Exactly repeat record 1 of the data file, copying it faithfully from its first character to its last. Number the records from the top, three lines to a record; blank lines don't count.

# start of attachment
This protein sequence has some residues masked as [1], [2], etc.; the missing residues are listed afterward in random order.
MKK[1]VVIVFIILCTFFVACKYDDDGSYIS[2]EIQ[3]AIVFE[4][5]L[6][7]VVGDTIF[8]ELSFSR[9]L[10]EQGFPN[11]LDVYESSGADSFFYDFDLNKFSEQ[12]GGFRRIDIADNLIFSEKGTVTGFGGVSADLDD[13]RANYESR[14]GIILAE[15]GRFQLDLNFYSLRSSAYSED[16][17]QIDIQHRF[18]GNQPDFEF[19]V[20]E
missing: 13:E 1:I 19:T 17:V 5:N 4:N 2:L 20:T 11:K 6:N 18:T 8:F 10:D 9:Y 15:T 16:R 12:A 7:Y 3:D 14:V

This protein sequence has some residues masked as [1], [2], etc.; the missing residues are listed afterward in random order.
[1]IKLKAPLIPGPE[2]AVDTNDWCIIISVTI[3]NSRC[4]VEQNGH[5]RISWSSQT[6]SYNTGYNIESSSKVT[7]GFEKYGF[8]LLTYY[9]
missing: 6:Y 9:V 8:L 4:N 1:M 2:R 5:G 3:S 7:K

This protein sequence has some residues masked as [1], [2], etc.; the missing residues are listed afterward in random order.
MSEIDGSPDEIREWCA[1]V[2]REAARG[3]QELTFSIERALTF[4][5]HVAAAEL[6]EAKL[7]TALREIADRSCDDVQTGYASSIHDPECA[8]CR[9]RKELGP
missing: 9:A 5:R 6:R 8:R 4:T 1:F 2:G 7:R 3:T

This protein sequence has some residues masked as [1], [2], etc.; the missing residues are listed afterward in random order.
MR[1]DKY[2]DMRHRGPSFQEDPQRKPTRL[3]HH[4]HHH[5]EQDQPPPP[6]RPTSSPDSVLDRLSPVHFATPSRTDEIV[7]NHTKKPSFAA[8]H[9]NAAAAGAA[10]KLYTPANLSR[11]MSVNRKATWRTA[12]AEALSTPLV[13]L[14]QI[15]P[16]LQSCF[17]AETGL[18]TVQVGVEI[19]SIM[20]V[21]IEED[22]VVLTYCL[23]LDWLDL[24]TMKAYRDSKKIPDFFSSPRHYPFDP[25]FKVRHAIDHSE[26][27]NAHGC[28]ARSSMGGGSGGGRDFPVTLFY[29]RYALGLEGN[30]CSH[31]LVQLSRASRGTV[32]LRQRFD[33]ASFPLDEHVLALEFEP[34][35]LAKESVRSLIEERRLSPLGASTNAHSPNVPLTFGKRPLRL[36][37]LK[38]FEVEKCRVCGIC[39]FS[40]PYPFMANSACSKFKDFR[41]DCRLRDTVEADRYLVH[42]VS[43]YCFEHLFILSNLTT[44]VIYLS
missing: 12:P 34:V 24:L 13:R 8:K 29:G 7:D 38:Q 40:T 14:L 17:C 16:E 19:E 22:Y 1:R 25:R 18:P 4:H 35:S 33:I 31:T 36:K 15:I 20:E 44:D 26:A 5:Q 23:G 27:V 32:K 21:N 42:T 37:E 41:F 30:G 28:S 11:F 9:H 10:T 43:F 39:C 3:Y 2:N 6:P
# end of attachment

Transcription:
This protein sequence has some residues masked as [1], [2], etc.; the missing residues are listed afterward in random order.
MKK[1]VVIVFIILCTFFVACKYDDDGSYIS[2]EIQ[3]AIVFE[4][5]L[6][7]VVGDTIF[8]ELSFSR[9]L[10]EQGFPN[11]LDVYESSGADSFFYDFDLNKFSEQ[12]GGFRRIDIADNLIFSEKGTVTGFGGVSADLDD[13]RANYESR[14]GIILAE[15]GRFQLDLNFYSLRSSAYSED[16][17]QIDIQHRF[18]GNQPDFEF[19]V[20]E
missing: 13:E 1:I 19:T 17:V 5:N 4:N 2:L 20:T 11:K 6:N 18:T 8:F 10:D 9:Y 15:T 16:R 12:A 7:Y 3:D 14:V